Australian Consolidated Press Ltd v Ettinghausen


(Judgment by: Gleeson CJ)

Between: Australian Consolidated Press Ltd
And: Andrew Ettinghausen

Supreme Court of New South Wales - Court of Appeal

Judges: Gleeson CJ
Kirby P
Clarke JA

Subject References:
photograph and text in popular magazine
photograph shows plaintiff naked in shower
text refers to 'gratuitous nudity'
no specific consent secured from plaintiff for publication
plaintiff alleges imputations of deliberate exposure of genitals for publication
gives evidence of embarrassment and humiliation
jury awards verdict of $350,000 for defamation
whether errors in conduct of trial
whether verdict appealably excessive
defamation trial
matter complained of is photograph and text in popular magazine
trial judge (Hunt CJ at CL) permits tender of (a) original dispositive slide; (b) enlarged photograph; (c) photographs taken in series; (d) also permits projection of enlargement of subject photograph
warns jury of limited use to be made of such material to aide perception of matter complained of
jury trial for defamation
intervention of trial judge
limits of
appearance of neutrality in presence of jury
complaints by defendant of excessive interference and reasonable apprehension of bias
whether occasioned mistrial
whether waived by party

Legislative References:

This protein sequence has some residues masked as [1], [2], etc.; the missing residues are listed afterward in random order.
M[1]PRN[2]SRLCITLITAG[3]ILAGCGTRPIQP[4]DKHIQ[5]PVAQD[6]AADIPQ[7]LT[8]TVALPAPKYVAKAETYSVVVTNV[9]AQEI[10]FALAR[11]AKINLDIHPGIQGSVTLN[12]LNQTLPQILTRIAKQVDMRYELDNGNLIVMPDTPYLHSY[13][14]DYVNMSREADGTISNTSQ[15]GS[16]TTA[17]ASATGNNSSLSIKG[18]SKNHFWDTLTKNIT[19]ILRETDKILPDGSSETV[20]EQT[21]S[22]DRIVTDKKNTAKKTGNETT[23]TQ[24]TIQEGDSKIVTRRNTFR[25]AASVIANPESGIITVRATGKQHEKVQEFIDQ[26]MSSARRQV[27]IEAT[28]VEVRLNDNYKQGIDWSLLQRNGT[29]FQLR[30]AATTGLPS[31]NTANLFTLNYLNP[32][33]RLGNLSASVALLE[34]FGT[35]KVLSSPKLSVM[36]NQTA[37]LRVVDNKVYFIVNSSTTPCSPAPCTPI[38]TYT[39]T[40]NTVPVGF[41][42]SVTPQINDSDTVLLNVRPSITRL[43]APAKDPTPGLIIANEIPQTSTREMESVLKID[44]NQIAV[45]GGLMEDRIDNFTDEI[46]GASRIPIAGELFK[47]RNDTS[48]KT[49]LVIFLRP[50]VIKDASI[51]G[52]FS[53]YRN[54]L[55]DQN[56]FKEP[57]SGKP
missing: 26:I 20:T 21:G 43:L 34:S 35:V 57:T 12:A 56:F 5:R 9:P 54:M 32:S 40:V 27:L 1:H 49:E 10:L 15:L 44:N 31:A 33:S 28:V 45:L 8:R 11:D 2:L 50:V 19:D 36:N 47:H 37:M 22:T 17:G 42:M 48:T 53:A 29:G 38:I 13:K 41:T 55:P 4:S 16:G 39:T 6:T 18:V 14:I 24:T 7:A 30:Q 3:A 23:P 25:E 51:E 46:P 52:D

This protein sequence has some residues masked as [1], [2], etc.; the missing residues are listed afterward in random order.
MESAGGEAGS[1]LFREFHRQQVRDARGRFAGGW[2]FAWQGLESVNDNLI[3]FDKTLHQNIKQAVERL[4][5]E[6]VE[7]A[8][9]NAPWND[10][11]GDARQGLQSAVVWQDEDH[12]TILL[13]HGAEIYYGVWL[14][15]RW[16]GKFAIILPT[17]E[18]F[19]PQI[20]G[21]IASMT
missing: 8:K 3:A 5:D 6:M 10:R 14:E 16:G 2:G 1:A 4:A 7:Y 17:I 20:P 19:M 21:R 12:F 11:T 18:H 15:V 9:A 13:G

Defamation Act 1974 - s46

Case References:
Ettingshausen v Australian Consolidated Press Ltd - (1991) 23 NSWLR 443 (SC)
Andrews and Anor v John Fairfax and Sons Ltd applied - [1980] 2 NSWLR 225 (CA)
Morgan v John Fairfax and Sons Ltd applied - (1988) 13 NSWLR 208 (CA)
Vakauta v Kelly applied - (1987) 167 CLR 568
Galea v Galea applied - (1990) 19 NSWLR 263 (CA)
Carson v John Fairfax and Sons Ltd discussed and applied - (1993) 113 ALR 577 (HC)
Butera v Director of Public Prosecutions for the State of Victoria considered - (1987) 164 CLR 180

Hearing date: 18-19 August 1993
Judgment date: 13 October 1993

Judgment by:
Gleeson CJ

This is an appeal following a large award of damages against the appellant in a defamation action. The respondent is a prominent rugby league footballer. Some time ago, a cameraman, who had access to a dressing room, took a photograph of the respondent and some other footballers showering. The photograph included the respondent's penis. Subsequently, without the knowledge or approval of the respondent, the photograph was reproduced in a magazine published by the appellant. It appeared in connection with written matter of a suggestive nature, emphasising a display of masculine nudity.